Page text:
Lately, lots of bogus arguments for copyright expansion have been floating around. A handy detector for bogus arguments is the Pizzaright Principle.
Pizzaright – the exclusive right to sell pizza – is a new kind of intellectual property right. Pizzaright law, if adopted, would make it illegal to make or serve a pizza without a license from the pizzaright owner.
Creating a pizzaright would be terrible policy, of course. We’re much better off letting the market decide who can make and sell pizza.
The Pizzaright Principle says that if you make an argument for expanding copyright or creating new kinds of intellectual property rights, and if your argument serves equally well as an argument for pizzaright, then your argument is defective. It proves too much. Whatever your argument is, it had better rest on some difference between pizzaright and the exclusive right you want to create.
Let’s apply the Pizzaright Principle to two well-known bogus arguments for intellectual property expansion.
Suppose Alice argues that extending the term of copyright is good, because it gives the copyright owner a revenue stream that can be invested in creating new works. She could equally well argue that pizzaright is good, because it gives the pizzaright owner a revenue stream that can be invested in creating new pizzas.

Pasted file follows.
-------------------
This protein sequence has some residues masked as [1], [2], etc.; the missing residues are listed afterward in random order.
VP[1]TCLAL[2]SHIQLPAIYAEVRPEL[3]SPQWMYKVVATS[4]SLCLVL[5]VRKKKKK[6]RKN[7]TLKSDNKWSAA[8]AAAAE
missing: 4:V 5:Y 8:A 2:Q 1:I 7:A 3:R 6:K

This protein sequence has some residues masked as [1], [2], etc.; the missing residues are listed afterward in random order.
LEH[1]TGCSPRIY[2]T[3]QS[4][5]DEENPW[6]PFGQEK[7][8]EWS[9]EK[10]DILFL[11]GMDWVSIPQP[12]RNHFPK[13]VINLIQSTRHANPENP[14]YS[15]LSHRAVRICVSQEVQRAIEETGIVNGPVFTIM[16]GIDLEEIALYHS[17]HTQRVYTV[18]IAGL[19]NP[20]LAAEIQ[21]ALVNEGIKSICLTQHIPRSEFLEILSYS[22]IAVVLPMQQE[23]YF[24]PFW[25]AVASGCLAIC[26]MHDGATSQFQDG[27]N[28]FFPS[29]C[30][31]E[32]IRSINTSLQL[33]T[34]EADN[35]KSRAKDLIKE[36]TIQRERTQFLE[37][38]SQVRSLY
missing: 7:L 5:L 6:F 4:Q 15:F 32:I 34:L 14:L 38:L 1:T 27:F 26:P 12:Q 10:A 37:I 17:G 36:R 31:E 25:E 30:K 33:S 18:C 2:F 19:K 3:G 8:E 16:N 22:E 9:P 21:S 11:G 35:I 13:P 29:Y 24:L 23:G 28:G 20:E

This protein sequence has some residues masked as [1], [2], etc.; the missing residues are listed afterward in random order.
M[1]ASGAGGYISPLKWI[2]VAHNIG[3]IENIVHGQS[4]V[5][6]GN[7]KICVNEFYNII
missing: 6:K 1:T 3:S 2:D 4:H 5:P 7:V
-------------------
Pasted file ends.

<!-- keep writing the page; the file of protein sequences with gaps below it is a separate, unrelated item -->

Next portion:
(The flaw in Alice’s argument is that the decision whether to invest in a new copyrighted work, or a new pizza, is rationally based only on the cost of the investment and the expected payoff. Making a transfer payment to the would-be investor doesn’t change his decision, assuming that capital markets are efficient.)
Suppose that Bob argues that the profitability of broadcasting may be about to decrease, so broadcasters should be given new intellectual property rights. He could equally well argue that if the pizza business has become less profitable, a pizzaright should be created.
(The flaw in Bob’s argument was the failure to show that the new right furthers the interests of society as a whole, as opposed to the narrow interests of the broadcasters or pizzamakers.)
The Pizzaright Principle is surprisingly useful. Try it out on the next IP expansion argument you hear.